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JENNIFER LEWIS-HALL, anchor:
There's a new debate over what high school students should be reading in class. Parents and other citizens in Texas have been targeting various textbooks, accusing them of containing messages with a liberal slant. And as NBC's Kevin Tibbles reports, any changes in that state's books would likely affect students across the country.
Unidentified Woman: My request would be that no book be approved unless it clearly defines 'republic.'
KEVIN TIBBLES reporting:
What you're watching is a debate over what high school students in Texas should be reading in school. For years, conservative groups have complained many books contain a liberal slant.
Ms. CHRIS PATTERSON (Texas Public Policy Foundation): There still is the political correctness and the whitewashing and the bleaching of--of our history that--that needs to be addressed.
TIBBLES: What kinds of things do they want changed? According to the foundation, one high school history book says, 'The Kennedy brothers played key roles in the civil rights movement.' The criticism? 'This is excessive, that they spent as much time frustrating it as helping.'
So why is this important in the $4 1/2 billion textbook industry? Because Texas is the second-largest buyer in the country. So whatever books the Texas School Board approves will likely wind up being used in classrooms from Alaska to Arkansas.
But critics of these groups charge them with hijacking the text in the textbooks.
Ms. SAMANTHA SMOOT (Texas Freedom Network): What the right wing would like to do when it comes to history textbooks is essentially stop the clock at 1950.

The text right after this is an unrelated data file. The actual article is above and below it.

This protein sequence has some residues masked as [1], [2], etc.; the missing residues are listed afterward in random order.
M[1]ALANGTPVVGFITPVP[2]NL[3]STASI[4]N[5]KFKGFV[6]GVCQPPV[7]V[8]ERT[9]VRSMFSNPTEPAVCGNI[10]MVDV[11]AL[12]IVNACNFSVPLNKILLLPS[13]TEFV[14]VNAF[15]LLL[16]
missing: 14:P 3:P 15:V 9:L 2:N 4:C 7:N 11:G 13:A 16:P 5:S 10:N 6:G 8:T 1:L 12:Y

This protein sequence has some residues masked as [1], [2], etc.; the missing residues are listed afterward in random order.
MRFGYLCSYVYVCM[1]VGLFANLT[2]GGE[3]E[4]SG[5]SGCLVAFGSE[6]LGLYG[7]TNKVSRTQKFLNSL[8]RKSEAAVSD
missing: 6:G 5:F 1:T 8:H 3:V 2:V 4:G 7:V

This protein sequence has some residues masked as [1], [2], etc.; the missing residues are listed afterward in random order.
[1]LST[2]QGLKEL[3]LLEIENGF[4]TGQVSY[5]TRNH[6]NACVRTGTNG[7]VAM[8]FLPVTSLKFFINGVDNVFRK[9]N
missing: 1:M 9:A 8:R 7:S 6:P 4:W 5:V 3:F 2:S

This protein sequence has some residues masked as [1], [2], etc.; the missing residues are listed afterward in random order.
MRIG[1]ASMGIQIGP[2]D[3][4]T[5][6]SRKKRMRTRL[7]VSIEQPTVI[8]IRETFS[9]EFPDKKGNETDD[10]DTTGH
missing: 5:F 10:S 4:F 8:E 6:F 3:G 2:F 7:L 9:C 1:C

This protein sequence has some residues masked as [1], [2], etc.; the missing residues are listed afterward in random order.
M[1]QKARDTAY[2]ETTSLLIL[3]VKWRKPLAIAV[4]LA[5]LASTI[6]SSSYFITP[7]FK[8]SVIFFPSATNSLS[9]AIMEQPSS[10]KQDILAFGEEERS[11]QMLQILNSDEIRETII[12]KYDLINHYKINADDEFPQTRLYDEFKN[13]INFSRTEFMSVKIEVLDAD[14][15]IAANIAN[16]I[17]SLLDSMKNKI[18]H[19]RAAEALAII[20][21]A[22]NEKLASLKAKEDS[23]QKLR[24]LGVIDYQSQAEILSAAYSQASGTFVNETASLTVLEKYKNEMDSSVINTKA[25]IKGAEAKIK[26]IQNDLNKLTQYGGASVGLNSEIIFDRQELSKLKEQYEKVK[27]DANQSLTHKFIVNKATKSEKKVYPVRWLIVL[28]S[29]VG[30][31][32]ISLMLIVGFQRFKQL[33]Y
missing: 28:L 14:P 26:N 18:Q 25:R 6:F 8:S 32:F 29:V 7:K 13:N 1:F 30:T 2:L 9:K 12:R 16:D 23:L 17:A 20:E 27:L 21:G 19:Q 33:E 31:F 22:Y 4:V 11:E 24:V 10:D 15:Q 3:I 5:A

TIBBLES: Dr. Dan Chiras had his advanced science textbook rejected because it stated, among other things, that 'over 100 million Americans are breathing unhealthy air.' The Texas Public Policy Foundation called that an exaggeration, misleading and 'shocking vitriol against Western civilization.'
Dr. DANIEL CHIRAS ("Environmental Science" Author): Even though opposing viewpoints were often presented as well, they disagreed with those, and then went on a witch hunt to find--to--you know, to--basically, to--to burn this book at the stake.
TIBBLES: But these groups say all they want is for kids to get the best education possible.
Ms. PEGGY VENABLE (Texas Citizens for a Sound Economy): Isn't it ludicrous that when parents and citizens get involved, review textbooks and testify on concerns they have, that a group wants to call it censorship?
TIBBLES: A heated debate that raises the question: How much influence should politics have in the education of millions of American children? Kevin Tibbles, NBC News, Dallas.